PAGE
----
Charlotte Readers Podcast: Landis Wade

Landis and Ham Wade

Dedication Story and Season 2 Preview

In this episode, we hear stories about the life of Ham Wade, to whom Season 2 is dedicated, and we get a preview of the 12 authors who will give voice to their written words this season.

Charlotte Readers Podcast is sponsored by Charlotte Mecklenburg Library.

Learn More About This Episode
Learn More About This Episode

In this episode, we hear stories about the life of Ham Wade, to whom Season 2 is dedicated, and we get a preview of the 12 authors who will give voice to their written words this season.

The first author episode of Season 2 will feature author Tommy Tomlinson, finalist for the 2005 Pulitzer prize in commentary, reading from and discussing his new book: The Elephant in the Room: One Fat Man’s Quest to Get Smaller in a Growing America.

Next up is Linda Phillips, an author who writes poetry and novels in verse. Linda is the author of several novels, including Crazy, a Young Adult novel in verse about a young girl who truly believes that her mother belongs in a nut house.

In our third episode, we move from one crazy world to another. We meet author JD DuPuy, who co-authored a book guaranteed to make you laugh. It’s called Poetic Justice: Legal Humor in Verse.

In our fourth episode, we run head-long into a family’s story of cocaine, race, and ambition in the New South. They say truth is often stranger than fiction and this true story of a drug dealer’s life in Charlotte is no exception. The book is called Money Rock and in it, author Pam Kelley pulls back the curtain to reveal a Charlotte history that is little known and not discussed enough.

In our fifth episode, we meet author Gilda Syverson, a member of a large Italian-American family from upstate New York that she says grows exponentially each year. This large Italian-American family has its roots in Sicily, which led to Gilda’s quest to learn more about her past and to her award-winning memoir: My Father’s Daughter: From Rome to Sicily.

In our sixth episode, we meet Randell Jones, author of several non-fiction books, including In the Footsteps of Daniel Boone, Before They Were Heroes at Kings Mountain andFrom Time to Time in North Carolina. Randell reads an inspiring account about the battle of Kings Mountain, which turned the tide in the Southern campaign to win the revolutionary war and then takes us into the backcountry with readings about Daniel Boone.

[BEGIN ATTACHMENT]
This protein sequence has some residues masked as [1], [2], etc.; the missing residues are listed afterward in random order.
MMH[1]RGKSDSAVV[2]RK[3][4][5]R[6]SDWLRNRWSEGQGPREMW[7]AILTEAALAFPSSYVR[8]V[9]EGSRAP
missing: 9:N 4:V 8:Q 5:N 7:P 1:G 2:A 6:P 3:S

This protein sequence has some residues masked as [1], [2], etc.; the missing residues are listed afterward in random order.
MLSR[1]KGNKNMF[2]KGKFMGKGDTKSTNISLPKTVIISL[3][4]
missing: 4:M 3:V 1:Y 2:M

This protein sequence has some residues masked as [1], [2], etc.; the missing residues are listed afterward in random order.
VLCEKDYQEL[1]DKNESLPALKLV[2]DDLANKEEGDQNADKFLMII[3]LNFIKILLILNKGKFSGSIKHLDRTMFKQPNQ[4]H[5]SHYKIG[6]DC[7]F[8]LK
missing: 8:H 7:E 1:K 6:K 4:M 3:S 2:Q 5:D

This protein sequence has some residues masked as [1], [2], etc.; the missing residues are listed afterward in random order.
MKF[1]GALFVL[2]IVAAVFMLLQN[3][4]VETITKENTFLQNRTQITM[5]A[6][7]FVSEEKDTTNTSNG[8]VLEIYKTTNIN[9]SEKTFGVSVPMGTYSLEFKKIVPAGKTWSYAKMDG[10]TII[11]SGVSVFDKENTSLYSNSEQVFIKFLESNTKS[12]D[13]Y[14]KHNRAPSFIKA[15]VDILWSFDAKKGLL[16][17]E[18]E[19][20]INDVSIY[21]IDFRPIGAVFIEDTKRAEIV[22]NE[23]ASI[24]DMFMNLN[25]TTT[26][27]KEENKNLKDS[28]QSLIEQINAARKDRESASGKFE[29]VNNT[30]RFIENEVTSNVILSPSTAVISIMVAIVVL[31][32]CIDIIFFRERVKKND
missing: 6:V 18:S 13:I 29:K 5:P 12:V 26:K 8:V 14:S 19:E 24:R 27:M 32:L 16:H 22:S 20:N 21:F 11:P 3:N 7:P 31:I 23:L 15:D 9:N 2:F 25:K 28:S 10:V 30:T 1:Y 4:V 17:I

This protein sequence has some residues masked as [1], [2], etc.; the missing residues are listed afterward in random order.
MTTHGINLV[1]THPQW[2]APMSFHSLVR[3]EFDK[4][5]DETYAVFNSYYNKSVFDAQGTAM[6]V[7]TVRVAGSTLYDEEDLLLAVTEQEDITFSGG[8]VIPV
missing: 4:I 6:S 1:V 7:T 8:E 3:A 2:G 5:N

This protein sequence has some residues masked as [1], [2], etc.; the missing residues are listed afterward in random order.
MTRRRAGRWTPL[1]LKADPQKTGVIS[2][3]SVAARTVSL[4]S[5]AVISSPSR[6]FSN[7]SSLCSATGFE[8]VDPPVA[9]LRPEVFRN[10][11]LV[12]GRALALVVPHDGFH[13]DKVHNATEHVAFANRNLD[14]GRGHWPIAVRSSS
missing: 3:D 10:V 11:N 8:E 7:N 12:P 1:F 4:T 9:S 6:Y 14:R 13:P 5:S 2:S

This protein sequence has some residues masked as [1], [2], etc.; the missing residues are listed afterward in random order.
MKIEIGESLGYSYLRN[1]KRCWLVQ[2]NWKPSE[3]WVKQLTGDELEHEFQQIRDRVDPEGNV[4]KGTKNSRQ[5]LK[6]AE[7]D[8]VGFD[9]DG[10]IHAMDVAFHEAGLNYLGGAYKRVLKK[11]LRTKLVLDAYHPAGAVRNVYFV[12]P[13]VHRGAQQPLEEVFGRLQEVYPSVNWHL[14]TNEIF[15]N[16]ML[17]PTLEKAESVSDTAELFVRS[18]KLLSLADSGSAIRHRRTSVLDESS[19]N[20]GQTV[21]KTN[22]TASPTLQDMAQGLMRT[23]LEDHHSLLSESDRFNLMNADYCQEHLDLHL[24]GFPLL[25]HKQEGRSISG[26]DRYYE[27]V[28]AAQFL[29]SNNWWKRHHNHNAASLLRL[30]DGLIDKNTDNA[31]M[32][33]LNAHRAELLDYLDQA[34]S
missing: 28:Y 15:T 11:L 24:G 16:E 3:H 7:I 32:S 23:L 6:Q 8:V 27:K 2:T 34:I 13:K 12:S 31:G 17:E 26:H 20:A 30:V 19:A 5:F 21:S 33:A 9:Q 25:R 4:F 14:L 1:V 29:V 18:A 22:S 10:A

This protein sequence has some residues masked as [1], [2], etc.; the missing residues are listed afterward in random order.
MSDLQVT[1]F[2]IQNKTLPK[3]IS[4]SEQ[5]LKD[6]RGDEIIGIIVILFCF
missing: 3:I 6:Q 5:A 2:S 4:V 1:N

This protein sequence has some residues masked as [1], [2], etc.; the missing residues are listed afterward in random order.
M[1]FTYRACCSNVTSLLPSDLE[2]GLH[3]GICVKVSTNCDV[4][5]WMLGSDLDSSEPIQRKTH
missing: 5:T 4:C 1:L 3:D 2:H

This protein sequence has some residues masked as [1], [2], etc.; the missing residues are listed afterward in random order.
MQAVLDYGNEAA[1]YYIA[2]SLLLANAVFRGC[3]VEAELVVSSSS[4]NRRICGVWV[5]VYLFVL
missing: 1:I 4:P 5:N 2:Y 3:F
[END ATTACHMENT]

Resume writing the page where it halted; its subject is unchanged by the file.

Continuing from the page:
In our seventh episode, we meet author Rosie Molinary, activist for low-income families and young Latinas and author of many writings featured in a wide variety of magazines. Rosie first reads from her book: Hijas Americanas: Beauty, Body Image and Growing Up Latina. She then expands on her message of being true to one’s self in Beautiful You: A Daily Guide To Radical Self-Acceptance.

In our eight episode, we meet Bud Schill, co-authorof Not Exactly Rocket Scientists and other stories. The book is what it sounds like, fun and entertaining stories about boys doing stupid things. As Pat Conroy said, it’s “A great book about friendship, growing up in the fifties and a lost America that will never come again.”

In our ninth episode, we meet author Nora Gaskin, who takes us behind the scenes of a true crime story about a murder in Chapel Hill in the 1960s, with her book, Time of Death, and then reads from her recent book, The Worst Thing. With Nora’s help, we dive headfirst into the realm of suspense, where there is no mystery about who is the deranged perpetrator, just a lot of angst about how things are going to turn out.

In our tenth episodeauthor Bryn Chancellor takes us into the world of literary fiction. She starts with a story called “All This History at Once” from her collection of short stories that won the Prairie Schooner Book Prize, and spends the rest of the show reading from and discussing her novel, “Sycamore.” It’s a mystery about a girl who disappears, told with some lyrical twists.

In our eleventh episodeauthor Cathy Pickens, a mystery writer turned true crime aficionado, reads first from her book about ghostly haunts of Charleston, South Carolina and finishes with stories about sensational crimes committed over the years in Charlotte. She reads and discusses stories about murdered bikers, fraudulent evangelists, a serial killer, the infamous Loomis Fargo heist and a woman tried in the 1920s called Razor Girl.

In the twelfth and final episode of the season, we spend time with author Ann Campanella, twice recipient of the Poet Laureate Award from the North Carolina Poet Society. Ann reads a poem called “How to Grieve,” and then follows this poem with readings from and discussion about her award-winning memoir: Motherhood: Lost and Found. The book reveals the emotional journey she took with a mother who suffered from Alzheimers, while dealing with the difficulty of having a baby given her predisposition to miscarriage.

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